107

§ 7 φύσις as the essential jointure (ἁρμονία) of emerging and submerging (self-concealing) in the reciprocal bestowal of its essence. Indication of the same in emerging and submerging. Fragments 54, 8, and 51

108

a) The inconspicuousness of the jointure of φύσις as the unique feature of its revealability. The originarily precious essence of pure emerging

110

b) The contra-tension and counter-tension as the essential moment of the jointure. Concerning the difficulty in thinking the counter-striving at one with the jointure: the difference between conventional and essential thinking. The jointure of φύσις and the signs of Artemis (bow and lyre). Note on fragment 9

116

c) The inadequacy of logic (dialectic) in the face of the jointure thought in φύσις. The two-fold meaning of φύσις and the questionable ‘priority’ of emerging


121

§ 8 The essence of φύσις and the truth of being. φύσις in view of fire and cosmos. ἀλήθεια thought in the μὴ δῦνόν ποτε (φύσις) as the dis-closing into the unconcealment of being. Fragments 64, 66, 30, and 124

121

a) Fire and lightning as the enkindling of the lightening. The cosmos as the fitting, inconspicuous jointure and the originary adornment. The same in fire and cosmos: igniting and lightening of the decisive measure-dispensing expanses

129

b) ἀλήθεια as essential inception, and as the essential ground of φύσις. The essential relation between unconcealment and self-concealment in φύσις, thought inceptually. ἀλήθεια as the unconcealment of the self-concealing

133

On the hearing and saying of being in inceptual thinking: λόγος and signs. The signs of Apollo as the self-showing of φύσις. Fragment 93. On the truth and the word of beyng in Occidental history


137

LOGIC: HERACLITUS’S DOCTRINE OF THE LOGOS

Summer Semester 1944


139

Preliminary remark

141

FIRST SECTION LOGIC: ITS NAME AND ITS MATTER


143

§ 1 The term ‘logic’

143

a) The logic of thinking and the logic of things

146

b) ἐπιστήμη and τέχνη in relation to modern science and technology

149

Review

149

1) The intimate connection between thinking and things. Logic, pure thinking, and reflection

152

2) Return to the Greek context at work in the naming of the words ἐπιστήμη λογική: ἐπιστήμη and τέχνη


153

§ 2 Logic, ἐπιστήμη, τέχνη. The related meanings of ἐπιστήμη and τέχνη. An analysis regarding the questionable relationship between thinking and logic

153

a) τέχνη, φύσις, and ἐπιστήμη. τέχνη (to bring forth, to place-forth) and φύσις (to emerge from out of itself) in their relation to unconcealment. A rejection of the interpretation of τέχνη and ἐπιστήμη in terms of the differentiation between theory and practice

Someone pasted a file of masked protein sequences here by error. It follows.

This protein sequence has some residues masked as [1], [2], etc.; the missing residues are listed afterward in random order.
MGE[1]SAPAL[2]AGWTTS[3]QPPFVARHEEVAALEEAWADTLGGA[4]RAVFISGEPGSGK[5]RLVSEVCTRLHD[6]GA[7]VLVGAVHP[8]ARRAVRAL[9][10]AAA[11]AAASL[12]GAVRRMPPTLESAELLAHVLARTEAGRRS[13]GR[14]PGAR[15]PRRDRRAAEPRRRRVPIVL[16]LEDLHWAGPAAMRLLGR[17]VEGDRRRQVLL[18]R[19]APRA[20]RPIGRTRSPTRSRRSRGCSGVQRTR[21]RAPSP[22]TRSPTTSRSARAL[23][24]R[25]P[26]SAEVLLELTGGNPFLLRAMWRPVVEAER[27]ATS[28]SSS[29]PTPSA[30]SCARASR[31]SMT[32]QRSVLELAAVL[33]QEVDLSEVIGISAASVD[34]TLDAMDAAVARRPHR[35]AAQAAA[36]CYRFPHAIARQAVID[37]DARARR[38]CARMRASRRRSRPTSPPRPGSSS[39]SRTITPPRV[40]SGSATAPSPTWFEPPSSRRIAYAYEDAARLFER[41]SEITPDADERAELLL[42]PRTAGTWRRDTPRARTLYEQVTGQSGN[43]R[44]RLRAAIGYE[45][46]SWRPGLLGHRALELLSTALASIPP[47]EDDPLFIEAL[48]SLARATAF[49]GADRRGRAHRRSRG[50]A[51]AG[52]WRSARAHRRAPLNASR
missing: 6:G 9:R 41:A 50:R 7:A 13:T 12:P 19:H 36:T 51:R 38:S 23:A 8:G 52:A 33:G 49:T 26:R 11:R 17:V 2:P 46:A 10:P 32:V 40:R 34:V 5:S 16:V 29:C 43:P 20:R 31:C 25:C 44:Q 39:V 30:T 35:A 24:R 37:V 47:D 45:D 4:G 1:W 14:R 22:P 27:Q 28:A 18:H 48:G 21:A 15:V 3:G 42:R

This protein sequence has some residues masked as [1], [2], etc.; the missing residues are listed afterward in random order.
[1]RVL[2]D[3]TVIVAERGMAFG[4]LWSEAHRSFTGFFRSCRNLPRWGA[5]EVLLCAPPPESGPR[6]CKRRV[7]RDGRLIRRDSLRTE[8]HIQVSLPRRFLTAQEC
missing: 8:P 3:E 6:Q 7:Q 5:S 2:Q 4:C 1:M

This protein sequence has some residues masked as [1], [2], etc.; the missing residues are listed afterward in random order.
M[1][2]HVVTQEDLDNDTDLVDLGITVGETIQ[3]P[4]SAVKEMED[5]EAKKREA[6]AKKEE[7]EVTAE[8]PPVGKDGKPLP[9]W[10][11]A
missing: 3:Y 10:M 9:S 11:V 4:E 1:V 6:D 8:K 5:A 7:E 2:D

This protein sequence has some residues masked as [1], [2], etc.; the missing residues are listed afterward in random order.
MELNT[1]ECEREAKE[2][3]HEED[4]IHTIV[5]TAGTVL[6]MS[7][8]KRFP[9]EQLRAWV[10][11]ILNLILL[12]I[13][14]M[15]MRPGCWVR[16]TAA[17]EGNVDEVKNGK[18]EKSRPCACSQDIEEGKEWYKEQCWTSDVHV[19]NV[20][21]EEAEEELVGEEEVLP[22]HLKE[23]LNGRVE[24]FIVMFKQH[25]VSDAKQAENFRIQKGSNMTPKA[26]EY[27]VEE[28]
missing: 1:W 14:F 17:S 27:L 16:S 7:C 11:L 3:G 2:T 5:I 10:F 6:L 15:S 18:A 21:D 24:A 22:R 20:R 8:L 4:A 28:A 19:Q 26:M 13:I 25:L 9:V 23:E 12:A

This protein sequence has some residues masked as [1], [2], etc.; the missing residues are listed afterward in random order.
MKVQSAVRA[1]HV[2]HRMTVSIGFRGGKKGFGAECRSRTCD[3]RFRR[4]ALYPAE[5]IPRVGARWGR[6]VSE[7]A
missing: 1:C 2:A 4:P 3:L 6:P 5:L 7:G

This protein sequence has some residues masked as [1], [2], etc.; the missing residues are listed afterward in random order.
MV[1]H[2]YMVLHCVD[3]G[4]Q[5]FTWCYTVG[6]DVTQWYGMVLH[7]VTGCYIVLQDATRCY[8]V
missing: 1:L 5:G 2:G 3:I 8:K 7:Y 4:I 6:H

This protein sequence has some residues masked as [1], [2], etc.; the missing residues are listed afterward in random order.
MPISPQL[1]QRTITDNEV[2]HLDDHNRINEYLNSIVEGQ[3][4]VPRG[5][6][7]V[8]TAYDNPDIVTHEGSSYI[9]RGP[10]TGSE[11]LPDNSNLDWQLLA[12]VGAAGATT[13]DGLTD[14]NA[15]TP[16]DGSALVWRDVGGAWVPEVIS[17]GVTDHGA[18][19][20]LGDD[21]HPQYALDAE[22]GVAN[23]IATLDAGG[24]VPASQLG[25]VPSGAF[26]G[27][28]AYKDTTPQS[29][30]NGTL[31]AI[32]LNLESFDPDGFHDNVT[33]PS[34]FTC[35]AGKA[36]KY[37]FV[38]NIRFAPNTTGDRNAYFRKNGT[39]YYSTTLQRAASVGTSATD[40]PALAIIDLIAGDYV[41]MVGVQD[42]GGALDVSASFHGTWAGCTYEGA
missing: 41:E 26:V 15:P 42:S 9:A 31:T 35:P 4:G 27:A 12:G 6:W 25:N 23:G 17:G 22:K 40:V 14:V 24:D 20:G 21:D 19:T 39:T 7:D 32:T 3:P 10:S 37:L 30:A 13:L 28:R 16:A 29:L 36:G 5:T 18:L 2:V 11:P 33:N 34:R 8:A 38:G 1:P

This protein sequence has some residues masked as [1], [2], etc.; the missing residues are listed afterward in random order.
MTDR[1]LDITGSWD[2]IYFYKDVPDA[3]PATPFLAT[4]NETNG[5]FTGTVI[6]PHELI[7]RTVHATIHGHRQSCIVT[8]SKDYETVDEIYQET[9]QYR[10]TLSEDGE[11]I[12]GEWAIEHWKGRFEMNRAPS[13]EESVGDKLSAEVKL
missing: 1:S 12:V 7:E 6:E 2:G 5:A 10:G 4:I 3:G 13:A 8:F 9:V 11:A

156

b) Logic as ἐπιστήμη λογική in connection with ἐπιστήμη φυσική and ἐπιστήμη ἠθική. On the dominance of reflection

157

Review

157

1) Logic as the reflection about reflection without an attachment to things. On the power of the self-reflection of subjectivity and pure thinking (Rilke, Hölderlin)

161

2) ἐπιστήμη λογική, ἐπιστήμη φυσική, ἐπιστήμη ἠθική

163

c) λόγος and ἦθος. The universal role of λόγος as ratio and reason in the determinations of the human essence and its consequential consummation in the “will to power” (Nietzsche)

165

Review

165

3) On the dominance of reflection and subjectivity. The question concerning the depth of pure thinking and the re-turn (Rilke, Hölderlin)

168

4) Logic as the doctrine of the assertion (concept, judgment, inference). λόγος, ratio, reason: on the universal meaning of logic in the determination of the human essence. The equating of thinking and logic as the origin of Occidental fate


171

§ 3 Logic and λόγος. The discipline and the matter. Logic and Occidental metaphysics

171

a) The origin of the three-fold division of logic, physics, and ethics as the scientific disciplines comprising philosophy, and the fate of Occidental metaphysics

174

b) Logic and the inhibiting of the unfolding of the essence of the Λόγος

176

Review

176

The dominance of the discipline over the matter, and logic as the grounding essence of Occidental philosophy as metaphysics


181

SECOND SECTION THE RECLUSIVENESS OF THE ORIGINARY Λόγος AND THE PATHS TO APPROACHING IT


183

§ 4 Preparation for the listening to the Λόγος

183

a) On the meaning of λόγος as speech, saying, and assertion. The necessity of a renewed questioning concerning the inceptual meaning of the Λόγος

186